The SR Protein 9G8 and the Wilms' Tumor Suppressor Protein WT1 Promote Translation of mRNAs with Retained Introns

Swartz, Jennifer Elizabeth, Department of Microbiology, University of Virginia
Hammarskjold, Lou, Department of Microbiology, University of Virginia
Rekosh, David, Department of Microbiology, University of Virginia
McNamara, Coleen, Department of Medicine, University of Virginia
Pemberton, Lucy, Department of Microbiology, University of Virginia
Roberts, Margo

Recent data indicate that the various steps in post-transcriptional gene expression are linked. In the studies presented in this thesis, we show further evidence of the interconnection between the multiple steps of mRNA metabolism. In one study, we show a link between splicing with nucleocytoplasmic export and translation. In another study, we show that the products of an alternatively spliced pre-mRNA have different roles in mRNA metabolism. Specifically, SR proteins, Tap, and WT1(+KTS) function similarly to link nuclear and cytoplasmic events in the expression of mRNAs with retained introns. The first study examines the cytoplasmic role of the splicing regulatory SR protein, 9G8, which has recently been proposed to function in mRNA export in conjunction with the export protein, Tap/NXF1. We investigated the effect of 9G8 on cytoplasmic RNA fate. 9G8 was shown to enhance expression of unspliced RNA containing either the MPMV-CTE or the recently discovered Tap-CTE. 9G8 also enhanced polyribosome association of unspliced RNA containing a CTE. Hyperphosphorylated 9G8 was present in monosomes and small polyribosomes, whereas soluble fractions contained only hypophosphorylated protein. Our results are consistent with a model in which hypophosphorylated SR proteins remain stably associated with mRNP complexes during export and are released during translation initiation concomitant with increased phosphorylation. The second study examines the Wilms' tumor 1 (WT1) gene, which plays an important role in mammalian urogenital development. Dysregulation of this gene is observed in many human cancers. Alternative splicing of WT1 RNA leads to the expression of two major protein isoforms, WT1(+KTS) and WT1(-KTS). Whereas WT1(-KTS) acts as a transcriptional regulator, no clear function has been ascribed to WT1(+KTS), despite the fact that this protein is crucial for normal development. Here we show that WT1(+KTS) functions to enhance expression from RNA possessing a retained intron and containing either a cellular or viral constitutive transport element (CTE). WT1(+KTS) expression increases the levels of unspliced RNA containing a CTE and specifically promotes the association of this RNA with polyribosomes. These studies provide further support for links between different steps in RNA metabolism and for the existence of post-transcriptional operons.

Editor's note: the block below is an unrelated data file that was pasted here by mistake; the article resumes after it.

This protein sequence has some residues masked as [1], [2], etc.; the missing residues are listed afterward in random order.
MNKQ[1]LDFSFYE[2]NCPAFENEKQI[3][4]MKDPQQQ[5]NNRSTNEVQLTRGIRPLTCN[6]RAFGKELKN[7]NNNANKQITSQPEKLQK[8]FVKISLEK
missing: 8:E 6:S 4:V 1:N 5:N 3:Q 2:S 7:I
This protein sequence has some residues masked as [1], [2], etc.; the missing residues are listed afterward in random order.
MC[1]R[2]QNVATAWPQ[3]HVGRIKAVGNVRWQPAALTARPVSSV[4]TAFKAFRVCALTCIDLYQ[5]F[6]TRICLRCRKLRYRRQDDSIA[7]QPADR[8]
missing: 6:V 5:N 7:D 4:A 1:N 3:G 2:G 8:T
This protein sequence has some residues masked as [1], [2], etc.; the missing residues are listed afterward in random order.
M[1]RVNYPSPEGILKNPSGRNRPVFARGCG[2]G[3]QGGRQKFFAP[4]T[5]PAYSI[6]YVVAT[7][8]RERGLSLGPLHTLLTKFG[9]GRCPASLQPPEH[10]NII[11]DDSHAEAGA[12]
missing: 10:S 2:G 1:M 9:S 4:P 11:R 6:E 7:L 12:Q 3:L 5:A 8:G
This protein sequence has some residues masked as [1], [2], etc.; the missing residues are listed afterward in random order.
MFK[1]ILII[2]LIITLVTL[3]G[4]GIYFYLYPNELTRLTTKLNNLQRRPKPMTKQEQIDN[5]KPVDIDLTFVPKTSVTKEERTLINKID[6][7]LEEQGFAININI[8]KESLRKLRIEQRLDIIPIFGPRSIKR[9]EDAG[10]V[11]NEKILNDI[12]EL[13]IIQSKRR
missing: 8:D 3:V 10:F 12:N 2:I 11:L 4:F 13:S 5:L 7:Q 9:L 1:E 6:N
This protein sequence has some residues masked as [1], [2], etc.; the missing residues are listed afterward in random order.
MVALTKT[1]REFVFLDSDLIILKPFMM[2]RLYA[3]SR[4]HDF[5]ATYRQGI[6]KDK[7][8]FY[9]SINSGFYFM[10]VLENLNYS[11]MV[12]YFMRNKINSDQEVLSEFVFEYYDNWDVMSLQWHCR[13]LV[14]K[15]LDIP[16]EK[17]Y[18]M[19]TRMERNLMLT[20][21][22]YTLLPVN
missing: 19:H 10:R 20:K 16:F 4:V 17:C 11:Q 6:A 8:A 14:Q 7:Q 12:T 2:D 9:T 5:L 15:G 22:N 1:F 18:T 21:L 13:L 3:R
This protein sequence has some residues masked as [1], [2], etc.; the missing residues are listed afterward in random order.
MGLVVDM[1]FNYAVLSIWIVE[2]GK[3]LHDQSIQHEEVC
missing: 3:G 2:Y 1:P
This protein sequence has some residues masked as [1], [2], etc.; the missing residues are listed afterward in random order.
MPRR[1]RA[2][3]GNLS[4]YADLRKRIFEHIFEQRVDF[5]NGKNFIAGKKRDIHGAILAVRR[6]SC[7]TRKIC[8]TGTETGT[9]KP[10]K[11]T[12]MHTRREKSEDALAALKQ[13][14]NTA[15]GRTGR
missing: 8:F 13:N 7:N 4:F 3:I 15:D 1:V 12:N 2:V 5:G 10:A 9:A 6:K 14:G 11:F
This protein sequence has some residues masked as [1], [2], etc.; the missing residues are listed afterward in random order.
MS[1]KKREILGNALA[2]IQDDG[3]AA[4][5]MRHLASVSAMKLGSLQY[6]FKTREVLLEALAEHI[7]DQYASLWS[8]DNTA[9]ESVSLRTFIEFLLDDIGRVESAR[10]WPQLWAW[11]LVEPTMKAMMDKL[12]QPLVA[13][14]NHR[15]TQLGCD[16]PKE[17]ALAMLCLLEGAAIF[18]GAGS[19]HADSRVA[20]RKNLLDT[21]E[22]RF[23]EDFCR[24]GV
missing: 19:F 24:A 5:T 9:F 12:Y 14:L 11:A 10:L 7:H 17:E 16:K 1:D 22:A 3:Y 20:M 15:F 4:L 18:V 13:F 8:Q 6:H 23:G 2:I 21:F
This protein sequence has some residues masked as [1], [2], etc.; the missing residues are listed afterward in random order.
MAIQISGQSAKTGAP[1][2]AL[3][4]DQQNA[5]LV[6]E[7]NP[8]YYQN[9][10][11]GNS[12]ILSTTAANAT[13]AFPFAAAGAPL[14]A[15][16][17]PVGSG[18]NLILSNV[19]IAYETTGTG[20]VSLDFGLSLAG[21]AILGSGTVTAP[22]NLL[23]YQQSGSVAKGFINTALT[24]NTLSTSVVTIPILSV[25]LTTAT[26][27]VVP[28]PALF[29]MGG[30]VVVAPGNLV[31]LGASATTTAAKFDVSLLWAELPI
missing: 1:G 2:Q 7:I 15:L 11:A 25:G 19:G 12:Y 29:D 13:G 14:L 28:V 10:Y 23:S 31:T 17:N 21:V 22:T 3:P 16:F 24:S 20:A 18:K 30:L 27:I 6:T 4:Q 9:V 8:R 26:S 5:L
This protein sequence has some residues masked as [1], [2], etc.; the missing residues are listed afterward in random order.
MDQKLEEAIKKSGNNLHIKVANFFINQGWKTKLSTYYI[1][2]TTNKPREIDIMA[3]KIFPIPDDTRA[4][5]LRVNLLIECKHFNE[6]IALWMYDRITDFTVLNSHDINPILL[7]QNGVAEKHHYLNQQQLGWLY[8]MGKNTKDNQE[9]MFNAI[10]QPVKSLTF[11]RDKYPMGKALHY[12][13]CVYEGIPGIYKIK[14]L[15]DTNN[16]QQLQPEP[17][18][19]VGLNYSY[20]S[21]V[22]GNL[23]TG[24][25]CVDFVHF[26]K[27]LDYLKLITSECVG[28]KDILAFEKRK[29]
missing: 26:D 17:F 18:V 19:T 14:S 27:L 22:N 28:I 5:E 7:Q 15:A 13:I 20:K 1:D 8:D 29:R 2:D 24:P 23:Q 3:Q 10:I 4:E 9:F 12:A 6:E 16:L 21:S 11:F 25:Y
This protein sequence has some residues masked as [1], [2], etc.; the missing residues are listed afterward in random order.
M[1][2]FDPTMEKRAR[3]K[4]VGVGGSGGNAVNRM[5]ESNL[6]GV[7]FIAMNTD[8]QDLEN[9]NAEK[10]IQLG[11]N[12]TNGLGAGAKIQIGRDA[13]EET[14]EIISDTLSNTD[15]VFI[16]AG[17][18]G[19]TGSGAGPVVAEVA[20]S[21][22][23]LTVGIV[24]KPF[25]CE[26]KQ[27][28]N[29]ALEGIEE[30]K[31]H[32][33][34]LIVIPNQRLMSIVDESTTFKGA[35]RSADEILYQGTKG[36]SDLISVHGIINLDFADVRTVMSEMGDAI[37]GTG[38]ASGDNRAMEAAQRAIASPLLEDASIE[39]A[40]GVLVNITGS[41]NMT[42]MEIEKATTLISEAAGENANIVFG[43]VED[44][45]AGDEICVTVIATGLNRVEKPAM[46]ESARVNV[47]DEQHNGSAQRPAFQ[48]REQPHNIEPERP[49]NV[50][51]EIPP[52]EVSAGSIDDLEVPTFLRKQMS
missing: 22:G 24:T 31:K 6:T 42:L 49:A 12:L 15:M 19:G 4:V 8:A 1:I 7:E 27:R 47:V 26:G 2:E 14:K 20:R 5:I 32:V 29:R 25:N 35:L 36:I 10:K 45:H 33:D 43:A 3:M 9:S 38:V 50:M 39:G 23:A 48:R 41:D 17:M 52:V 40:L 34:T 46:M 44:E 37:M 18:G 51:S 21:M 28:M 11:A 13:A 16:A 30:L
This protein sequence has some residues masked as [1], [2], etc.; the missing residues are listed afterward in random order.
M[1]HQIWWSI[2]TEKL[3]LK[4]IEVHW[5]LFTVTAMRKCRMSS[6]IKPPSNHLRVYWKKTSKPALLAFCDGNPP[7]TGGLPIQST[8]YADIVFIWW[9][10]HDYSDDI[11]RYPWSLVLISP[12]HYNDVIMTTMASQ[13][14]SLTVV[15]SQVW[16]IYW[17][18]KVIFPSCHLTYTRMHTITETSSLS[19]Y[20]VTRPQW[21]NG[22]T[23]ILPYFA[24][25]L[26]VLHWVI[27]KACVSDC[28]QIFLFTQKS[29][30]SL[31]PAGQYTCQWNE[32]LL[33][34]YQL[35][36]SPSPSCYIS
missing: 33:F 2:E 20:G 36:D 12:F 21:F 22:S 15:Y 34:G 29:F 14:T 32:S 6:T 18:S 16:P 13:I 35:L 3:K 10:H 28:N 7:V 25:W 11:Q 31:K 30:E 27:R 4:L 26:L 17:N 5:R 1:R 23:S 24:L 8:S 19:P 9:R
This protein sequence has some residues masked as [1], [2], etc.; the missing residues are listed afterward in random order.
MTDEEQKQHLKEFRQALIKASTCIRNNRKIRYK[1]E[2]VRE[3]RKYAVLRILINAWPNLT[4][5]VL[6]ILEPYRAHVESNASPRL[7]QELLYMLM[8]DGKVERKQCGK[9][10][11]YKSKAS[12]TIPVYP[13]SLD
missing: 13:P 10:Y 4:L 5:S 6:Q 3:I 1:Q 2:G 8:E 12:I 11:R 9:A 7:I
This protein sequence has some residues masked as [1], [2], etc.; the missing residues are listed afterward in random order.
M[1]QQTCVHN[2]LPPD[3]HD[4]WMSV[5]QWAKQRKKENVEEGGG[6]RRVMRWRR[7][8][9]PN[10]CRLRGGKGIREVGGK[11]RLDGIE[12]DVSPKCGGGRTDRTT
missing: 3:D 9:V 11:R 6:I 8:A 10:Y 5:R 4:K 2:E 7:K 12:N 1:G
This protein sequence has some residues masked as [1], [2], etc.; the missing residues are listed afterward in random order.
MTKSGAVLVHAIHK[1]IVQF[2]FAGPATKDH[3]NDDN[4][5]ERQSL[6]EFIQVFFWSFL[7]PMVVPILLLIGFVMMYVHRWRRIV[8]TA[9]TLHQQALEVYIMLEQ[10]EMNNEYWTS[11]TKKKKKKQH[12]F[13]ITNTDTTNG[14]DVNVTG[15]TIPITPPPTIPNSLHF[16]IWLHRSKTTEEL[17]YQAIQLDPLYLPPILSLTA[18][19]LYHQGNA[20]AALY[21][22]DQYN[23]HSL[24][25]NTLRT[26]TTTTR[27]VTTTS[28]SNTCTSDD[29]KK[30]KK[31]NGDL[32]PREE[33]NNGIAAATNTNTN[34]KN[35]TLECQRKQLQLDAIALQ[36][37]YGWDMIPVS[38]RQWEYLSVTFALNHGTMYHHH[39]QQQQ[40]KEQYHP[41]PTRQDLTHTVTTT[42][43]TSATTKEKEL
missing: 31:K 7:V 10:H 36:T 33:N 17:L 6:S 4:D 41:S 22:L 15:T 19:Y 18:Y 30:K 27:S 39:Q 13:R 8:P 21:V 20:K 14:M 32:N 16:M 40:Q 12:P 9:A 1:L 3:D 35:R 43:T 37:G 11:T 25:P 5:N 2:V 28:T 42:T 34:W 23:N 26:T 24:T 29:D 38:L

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PHD (Doctor of Philosophy)
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